• Tag : varp

 
 

attached-host routes and MLAG

I have been experimenting in our test environment with attached-host routes on a vxlan network. We have are using asymmetric IRB across our vxlan infrastructure as it is (for the moment at least) simple enough for this not to cause us an issue. We want to use attached-host to ensure that the correct pair of leaf switches are used for routing “southbound” traffic. In the production environment there will be 5 pairs of leaf switches which will be routing traffic for the edge vlan. Behind this vlan are ~50 nodes that are connected with MLAG to the pairs of (7060CX)...
Continue reading →

Can I configure VARP on port-channel subinterface of two 7500E switch?

Such as SW1interface Po10.100 encapsulation dot1q vlan 100 no switchport ip add 10.0.0.2/24 ip virtual-router address 10.0.0.1!ip virtual-router mac-address 00:1c:73:00:00:99 SW2interface Po10.100 encapsulation dot1q vlan 100 no switchport ip add 10.0.0.3/24 ip virtual-router address 10.0.0.1!ip virtual-router mac-address 00:1c:73:00:00:99  

A comparison of virtual ip commands

The ‘ip virtual-router’ command Switch1:   Switch1(config)#interface vlan 10   Switch1(config-if-Vl10)#ip address 10.0.0.2/24   Switch1(config-if-Vl10)#ip virtual-router address 10.0.0.1   Switch1(config)#ip virtual-router mac-address 00:1c:73:00:00:99 Switch2:   Switch2(config)#interface vlan 10   Switch2(config-if-Vl10)#ip address 10.0.0.3/24   Switch2(config-if-Vl10)#ip virtual-router address 10.0.0.1   Switch2(config)#ip virtual-router mac-address 00:1c:73:00:00:99 The ‘ip virtual-router address’ command requires an IP address to be configured on the SVI where it is applied. How does the host resolve ARP for the default gateway/vIP? Gratuitous ARPs: Gratuitous ARPs are periodically sent from both switches which have VARP configured. In the gratuitous ARPs the configured vMAC is used as the Ethernet Source MAC. The ARP message  informs the host that Virtual IP...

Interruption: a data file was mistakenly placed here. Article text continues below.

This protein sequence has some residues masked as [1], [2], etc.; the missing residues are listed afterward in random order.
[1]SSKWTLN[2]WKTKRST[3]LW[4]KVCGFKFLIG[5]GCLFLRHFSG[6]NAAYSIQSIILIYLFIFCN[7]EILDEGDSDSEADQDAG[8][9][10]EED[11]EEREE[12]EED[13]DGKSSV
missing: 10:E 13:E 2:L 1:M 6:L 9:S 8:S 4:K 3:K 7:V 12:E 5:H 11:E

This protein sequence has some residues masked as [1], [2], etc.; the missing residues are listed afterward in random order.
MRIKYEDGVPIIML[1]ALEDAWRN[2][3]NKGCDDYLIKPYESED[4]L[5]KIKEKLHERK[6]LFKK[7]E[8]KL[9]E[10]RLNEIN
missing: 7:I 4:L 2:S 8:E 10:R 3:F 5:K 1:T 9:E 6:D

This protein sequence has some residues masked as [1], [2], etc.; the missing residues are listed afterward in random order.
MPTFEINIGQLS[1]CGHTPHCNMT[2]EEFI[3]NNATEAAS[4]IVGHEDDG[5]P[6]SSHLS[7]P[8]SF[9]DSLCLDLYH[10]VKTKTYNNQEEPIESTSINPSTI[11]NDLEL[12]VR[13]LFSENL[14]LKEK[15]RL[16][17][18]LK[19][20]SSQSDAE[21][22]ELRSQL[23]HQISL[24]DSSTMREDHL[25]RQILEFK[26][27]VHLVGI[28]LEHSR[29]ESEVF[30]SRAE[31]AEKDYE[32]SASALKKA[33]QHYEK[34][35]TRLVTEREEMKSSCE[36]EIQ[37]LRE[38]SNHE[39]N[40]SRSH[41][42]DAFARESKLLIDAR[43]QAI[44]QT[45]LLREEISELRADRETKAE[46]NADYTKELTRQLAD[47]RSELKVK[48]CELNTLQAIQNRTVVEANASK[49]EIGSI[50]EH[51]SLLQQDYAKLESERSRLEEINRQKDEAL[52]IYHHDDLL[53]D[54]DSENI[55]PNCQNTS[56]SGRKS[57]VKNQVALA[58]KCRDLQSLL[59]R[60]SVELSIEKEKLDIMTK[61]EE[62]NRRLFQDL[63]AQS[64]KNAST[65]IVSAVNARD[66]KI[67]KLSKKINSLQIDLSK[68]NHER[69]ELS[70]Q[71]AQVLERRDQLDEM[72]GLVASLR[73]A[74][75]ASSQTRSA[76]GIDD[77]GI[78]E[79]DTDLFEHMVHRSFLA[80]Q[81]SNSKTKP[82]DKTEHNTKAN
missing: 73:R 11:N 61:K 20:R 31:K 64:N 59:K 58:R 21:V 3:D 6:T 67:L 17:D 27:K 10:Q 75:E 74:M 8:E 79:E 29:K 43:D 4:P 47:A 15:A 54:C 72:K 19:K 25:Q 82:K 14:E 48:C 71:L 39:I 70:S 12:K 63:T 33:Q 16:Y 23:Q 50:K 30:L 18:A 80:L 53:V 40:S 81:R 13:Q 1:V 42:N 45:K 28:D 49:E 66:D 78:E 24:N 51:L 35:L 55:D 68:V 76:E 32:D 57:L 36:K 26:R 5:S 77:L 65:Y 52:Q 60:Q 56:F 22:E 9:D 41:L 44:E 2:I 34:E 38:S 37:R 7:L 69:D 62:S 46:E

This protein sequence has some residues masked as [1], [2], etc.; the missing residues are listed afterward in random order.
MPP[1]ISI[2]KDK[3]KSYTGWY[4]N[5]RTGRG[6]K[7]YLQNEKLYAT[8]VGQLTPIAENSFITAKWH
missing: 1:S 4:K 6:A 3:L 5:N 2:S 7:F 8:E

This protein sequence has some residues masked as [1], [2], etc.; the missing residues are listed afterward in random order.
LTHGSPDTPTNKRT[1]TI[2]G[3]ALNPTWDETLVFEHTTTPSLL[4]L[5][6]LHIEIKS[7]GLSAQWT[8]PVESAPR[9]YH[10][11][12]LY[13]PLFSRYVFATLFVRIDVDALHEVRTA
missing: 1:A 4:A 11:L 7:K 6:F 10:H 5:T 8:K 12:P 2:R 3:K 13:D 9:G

Continue reading →

VARP – IP router not configured with MLAG peer MAC address

Hi forum, I have configured VARP on four 7050QX with 4.16.6M using the following config: <pre>ip virtual-router mac-address 00:1c:73:00:00:99 interface vlan 999 ip address 192.168.99.2/24 ip virtual-router address 192.168.99.1</pre> The virtual IP is pingable, but what does “IP router is not configured with Mlag peer MAC address” means in the output below? <pre>spine1(config)#sh ip virtual-router IP virtual router is configured with MAC address: 001c.7300.0099 IP router is not configured with Mlag peer MAC address MAC address advertisement interval: 30 seconds Protocol: U – Up, D – Down, T – Testing, UN – Unknown NP – Not Present, LLD – Lower...
Continue reading →

VARP not working on a VRF VLAN interface

I am running vEOS (4.14.5F) in a Lab environment and have set up a simple config of two switches connected via a single virtual hypervisor interface as an MLAG peer link. Each switch has 3 VLAN interfaces and I have configured VARP on them which works fine (show ip virtual-router displays all VARP links). When I place the VLAN interfaces into a VRF and add the ip address and ip virtual-router address back to the interface, VARP no longer works (show ip virtual-router displays an empty list). Below is a copy of the simple config for each switch I am...
Continue reading →

VARP Issue duplicate packets

I am trying to setup VARP in a test LAB and I am getting some weird results when I initiate a ping.  Currently I have MLAG configured between switches Spine-1 and Spine-2. Both interfaces on Switch1 are part of the MLAG on Spine-1 and Spine-2. On Spine-1 and Spine-2 I have SVI Vlan100 configured with VARP. The issue is when send a ping from Switch1 towards the virtual-router address which is 111.111.111.4 I get a replies back but with duplicate packets. I understand that from VARP perspective both switches reply but how can I stop the duplicate packets? Below is...
Continue reading →

Active-active router redundancy using VARP

In most of Leaf-Spine deployments, redundancy in Spine layer is required to achieve high availability and to prevent network service disruption. Modern layer 2 networks adopted loop-free and balanced path networks using Multi Chassis Link Aggregation topologies with LACP port channels, leaving loop control methods (STP) as second protection layer. Spines also supports layer 3 networks, using ECMP in a scalable network topology. For unicast redundancy in layer 3, a common method is use First Hop Router Redundancy (FHRR) to provide a simple and unique gateway for Leaf level. VRRP and HRSP are popular FHRR protocols and supported in most...
Continue reading →

Follow

Get every new post on this blog delivered to your Inbox.

Join other followers: